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Thread: Crosby, Brodeur to lead Canada's Olympic team

      
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    Default Crosby, Brodeur to lead Canada's Olympic team

    Crosby, Brodeur to lead Canada's Olympic team
    By ALAN ROBINSON AP Sports Writer The Associated Press
    Wednesday, December 30, 2009


    Pittsburgh Penguins' Sidney Crosby prepares for a face-off.

    Sidney Crosby isn't the only kid on a Canadian Olympic hockey team that is being built around youth, speed and teammates who have grown comfortable playing alongside each other.

    The youngest captain in NHL history to win a Stanley Cup was chosen Wednesday for Canada's Olympic hockey team, four years after being left off the underachieving squad that finished a disappointing seventh in Turin, Italy.

    Crosby was among the easiest picks for executive director Steve Yzerman, the longtime Red Wings captain whose choices have been debated for months in hockey-obsessed Canada, which virtually shut down for the team's unveiling.

    "This is a special honor," Crosby said. "I'm pretty proud of it."

    Among the top selections are New Jersey goaltender Martin Brodeur, who recently set the NHL record with his 104th career shutout; defensemen Scott Niedermayer of Anaheim and Chris Pronger of Philadelphia; Calgary forward Jarome Iginla, the star of Canada's 2002 gold-medal winning team and Joe Thornton, the NHL scoring leader.

    Niedermayer is the captain, with Pronger, Crosby and Iginla as alternates. Penguins star Crosby, 22, wasn't the youngest chosen Los Angeles Kings defenseman Drew Doughty just turned 20, and Chicago forward Jonathan Toews is 21. Of the 23 players, 12 are 25 or younger, compared to only seven in 2006.

    Joining Brodeur in goal will be 2006 holdover Roberto Luongo of Vancouver and Penguins Stanley Cup winner Marc-Andre Fleury.

    Also chosen at forward were Rick Nash, Columbus; Thornton's San Jose teammates Patrick Marleau and Dany Heatley; Philadelphia's Mike Richards; Patrice Bergeron, Boston; Eric Staal, Carolina; Anaheim's Corey Perry and Ryan Getzlaf and Brenden Morrow, Dallas. Bergeron was the only player chosen who wasn't invited to the pre-Olympic camp in August.

    The defensemen include Chicago's Brent Seabrook and Duncan Keith; Dan Boyle, San Jose; and Shea Weber, Nashville.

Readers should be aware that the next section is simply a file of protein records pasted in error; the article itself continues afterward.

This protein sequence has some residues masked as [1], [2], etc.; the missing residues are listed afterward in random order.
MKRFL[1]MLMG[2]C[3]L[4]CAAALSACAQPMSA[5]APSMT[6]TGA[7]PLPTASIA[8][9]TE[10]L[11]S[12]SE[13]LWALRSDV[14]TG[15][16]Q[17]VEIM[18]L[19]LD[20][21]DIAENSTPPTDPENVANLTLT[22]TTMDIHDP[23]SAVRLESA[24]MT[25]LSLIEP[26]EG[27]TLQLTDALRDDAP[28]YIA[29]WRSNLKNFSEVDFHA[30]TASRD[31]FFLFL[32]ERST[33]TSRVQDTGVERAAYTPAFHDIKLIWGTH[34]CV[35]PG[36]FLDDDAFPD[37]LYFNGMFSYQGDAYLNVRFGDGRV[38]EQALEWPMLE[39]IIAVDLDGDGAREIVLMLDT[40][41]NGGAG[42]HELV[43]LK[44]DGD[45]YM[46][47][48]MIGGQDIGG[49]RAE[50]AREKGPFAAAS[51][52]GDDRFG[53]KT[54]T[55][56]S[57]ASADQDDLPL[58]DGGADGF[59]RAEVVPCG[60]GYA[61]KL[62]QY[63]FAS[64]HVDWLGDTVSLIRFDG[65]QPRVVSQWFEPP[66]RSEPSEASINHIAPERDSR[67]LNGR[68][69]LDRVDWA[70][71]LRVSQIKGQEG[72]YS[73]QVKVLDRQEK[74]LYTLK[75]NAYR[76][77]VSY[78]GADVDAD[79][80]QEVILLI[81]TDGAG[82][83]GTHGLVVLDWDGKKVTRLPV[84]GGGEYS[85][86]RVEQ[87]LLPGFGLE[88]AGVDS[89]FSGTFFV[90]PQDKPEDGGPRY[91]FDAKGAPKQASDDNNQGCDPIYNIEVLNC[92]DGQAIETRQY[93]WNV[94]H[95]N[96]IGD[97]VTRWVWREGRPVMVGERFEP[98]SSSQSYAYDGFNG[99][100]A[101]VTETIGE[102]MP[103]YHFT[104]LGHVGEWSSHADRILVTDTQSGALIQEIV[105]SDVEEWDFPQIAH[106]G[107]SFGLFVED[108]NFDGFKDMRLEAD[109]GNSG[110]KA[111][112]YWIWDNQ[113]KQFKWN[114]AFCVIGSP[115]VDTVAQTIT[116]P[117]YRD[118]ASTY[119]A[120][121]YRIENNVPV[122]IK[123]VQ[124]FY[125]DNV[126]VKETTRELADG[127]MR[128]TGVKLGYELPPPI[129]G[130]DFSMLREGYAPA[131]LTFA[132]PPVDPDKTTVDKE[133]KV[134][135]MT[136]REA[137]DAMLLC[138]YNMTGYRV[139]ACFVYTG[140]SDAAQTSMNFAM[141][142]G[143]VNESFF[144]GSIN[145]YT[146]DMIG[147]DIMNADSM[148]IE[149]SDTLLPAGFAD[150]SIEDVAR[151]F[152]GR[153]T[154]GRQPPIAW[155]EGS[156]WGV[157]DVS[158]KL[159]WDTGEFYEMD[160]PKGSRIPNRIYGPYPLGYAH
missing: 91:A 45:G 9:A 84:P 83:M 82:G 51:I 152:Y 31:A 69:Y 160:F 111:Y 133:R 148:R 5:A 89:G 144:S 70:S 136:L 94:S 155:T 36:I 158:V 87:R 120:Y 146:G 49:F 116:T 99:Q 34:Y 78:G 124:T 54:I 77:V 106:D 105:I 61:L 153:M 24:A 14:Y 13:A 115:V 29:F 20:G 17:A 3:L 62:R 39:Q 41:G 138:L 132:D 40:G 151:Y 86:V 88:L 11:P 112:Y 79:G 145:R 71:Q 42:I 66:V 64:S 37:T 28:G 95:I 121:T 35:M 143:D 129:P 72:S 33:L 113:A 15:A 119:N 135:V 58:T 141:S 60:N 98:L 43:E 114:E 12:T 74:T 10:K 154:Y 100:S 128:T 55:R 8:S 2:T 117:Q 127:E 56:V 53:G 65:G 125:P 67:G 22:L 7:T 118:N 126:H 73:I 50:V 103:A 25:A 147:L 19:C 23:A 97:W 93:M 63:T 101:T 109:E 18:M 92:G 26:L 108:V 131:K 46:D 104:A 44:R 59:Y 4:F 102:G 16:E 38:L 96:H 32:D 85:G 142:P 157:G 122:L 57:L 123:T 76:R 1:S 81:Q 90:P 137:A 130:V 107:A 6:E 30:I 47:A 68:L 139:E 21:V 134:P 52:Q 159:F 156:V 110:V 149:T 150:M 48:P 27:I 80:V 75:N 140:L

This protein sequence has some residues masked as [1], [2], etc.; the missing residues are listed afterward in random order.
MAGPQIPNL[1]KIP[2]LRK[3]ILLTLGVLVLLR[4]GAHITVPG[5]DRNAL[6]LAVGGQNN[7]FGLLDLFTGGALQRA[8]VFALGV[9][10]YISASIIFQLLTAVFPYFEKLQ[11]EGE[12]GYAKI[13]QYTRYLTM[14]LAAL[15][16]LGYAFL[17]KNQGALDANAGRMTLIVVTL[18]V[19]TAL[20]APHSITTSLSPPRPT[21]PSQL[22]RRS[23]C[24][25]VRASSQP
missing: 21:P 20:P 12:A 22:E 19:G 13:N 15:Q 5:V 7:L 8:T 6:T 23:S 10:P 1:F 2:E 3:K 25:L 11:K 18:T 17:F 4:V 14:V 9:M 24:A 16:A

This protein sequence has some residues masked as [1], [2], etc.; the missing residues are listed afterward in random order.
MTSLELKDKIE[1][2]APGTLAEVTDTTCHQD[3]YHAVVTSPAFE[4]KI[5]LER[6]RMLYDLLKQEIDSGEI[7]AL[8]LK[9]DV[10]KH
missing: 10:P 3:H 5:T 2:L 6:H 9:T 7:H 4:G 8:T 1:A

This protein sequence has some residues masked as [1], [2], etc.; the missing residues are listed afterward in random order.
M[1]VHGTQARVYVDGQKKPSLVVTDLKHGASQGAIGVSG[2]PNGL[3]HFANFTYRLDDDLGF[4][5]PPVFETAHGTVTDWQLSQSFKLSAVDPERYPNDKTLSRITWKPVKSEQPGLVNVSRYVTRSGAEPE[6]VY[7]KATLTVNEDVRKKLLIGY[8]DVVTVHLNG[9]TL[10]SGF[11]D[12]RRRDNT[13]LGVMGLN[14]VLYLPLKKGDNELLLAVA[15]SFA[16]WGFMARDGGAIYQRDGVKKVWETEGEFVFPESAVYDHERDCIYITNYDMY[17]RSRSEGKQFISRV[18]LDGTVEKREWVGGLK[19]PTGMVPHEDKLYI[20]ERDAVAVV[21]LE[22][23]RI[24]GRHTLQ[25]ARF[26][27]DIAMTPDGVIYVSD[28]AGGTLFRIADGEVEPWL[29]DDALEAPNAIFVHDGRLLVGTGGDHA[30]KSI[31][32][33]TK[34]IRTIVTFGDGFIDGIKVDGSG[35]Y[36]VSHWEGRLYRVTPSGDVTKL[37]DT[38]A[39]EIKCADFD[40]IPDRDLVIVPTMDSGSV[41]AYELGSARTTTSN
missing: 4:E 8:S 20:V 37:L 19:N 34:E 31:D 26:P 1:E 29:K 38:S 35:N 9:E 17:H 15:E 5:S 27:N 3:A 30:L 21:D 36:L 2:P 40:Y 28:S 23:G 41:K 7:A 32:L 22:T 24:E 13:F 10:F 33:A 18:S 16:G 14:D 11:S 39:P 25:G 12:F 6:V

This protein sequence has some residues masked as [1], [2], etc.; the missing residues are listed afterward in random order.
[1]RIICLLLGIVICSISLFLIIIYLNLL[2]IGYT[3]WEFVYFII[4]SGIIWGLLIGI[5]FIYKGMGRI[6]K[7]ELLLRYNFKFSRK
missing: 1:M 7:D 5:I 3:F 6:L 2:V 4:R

Because there will be only one practice in Vancouver before Canada plays Norway on Feb. 16, Yzerman likely will unite current or former teammates such Seabrook and Keith, Perry and Getzlaf, Niedermayer and Pronger, plus the three Sharks forwards.

    "We are playing against teams' top lines night in and night out, a lot of the players we are going to see," Seabrook said.

    There were surprises, though not many.

    Bypassed were Washington's Mike Green, the NHL's leading scorer among defensemen; Calgary defensemen trio Jay Bouwmeester, Robyn Regehr and Dion Phaneuf; Tampa Bay forwards Martin St. Louis, Steven Stamkos and Vincent Lecavalier; Ottawa forward Mike Fisher; Philadelphia forward Jeff Carter; and Pittsburgh forward Jordan Staal, Eric's brother.

    Green has some defensive liabilities but, considering Canada's power play converted only 13 percent of its chances in Turin, his scoring ability might have been an asset.

    "He's an outstanding offensive defenseman," Yzerman said. "But we felt Drew Doughty in this case is a more complete player ... a better fit for us."

    The final forward, who wasn't identified but apparently was Bergeron, wasn't chosen until five hours before the announcement.

    "We spent hours and hours debating," Yzerman said. "There were very good players left off. But we think this is a team that will make Canadians proud. ... We're very confident in the team we've put together."

    As the team was announced at a news conference during the world junior championships in Saskatoon, large banners of each player were unfurled on a podium behind Team Canada's leaders. The midday announcement was carried on 13 Canadian TV networks and cable channels.

    Canada will be the gold-medal favorite on home ice, but in a single-elimination format once the medal round arrives, one bad day can mean the difference between winning and leaving without a medal. Belarus, with only one NHL player, upset Sweden in the 2002 quarterfinals.

    "We fully understand the expectations," Yzerman said.

    While assembling the team, Yzerman wanted coach Mike Babcock to be able to scan his bench at any time and find a player who can fix a problem. He also preferred players who perform their best against elite talent, but he didn't want too many natural centers on the wings.

    "They had the toughest job in the world," Nash said of Yzerman and aides Ken Holland, Doug Armstrong and Kevin Lowe. "Everyone always jokes that Canada could have two teams."

    With 17 of the NHL's top 30 scorers, Canada can field a virtual all-star team but, as Turin showed, that doesn't always translate into a gold medal.

    Then, executive director Wayne Gretzky brought back many of the players who won the country's first gold medal in 50 years at the 2002 Salt Lake City Olympics. But that left off rising players such as Crosby, whose talent and fresh legs might have helped avert shutout losses to Switzerland, Finland and Russia.

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    Default Re: Crosby, Brodeur to lead Canada's Olympic team

    Chatting with Steve Yzerman about Cormier, Burrows, Team Canada and why he thinks 'Team Russia is the favorite'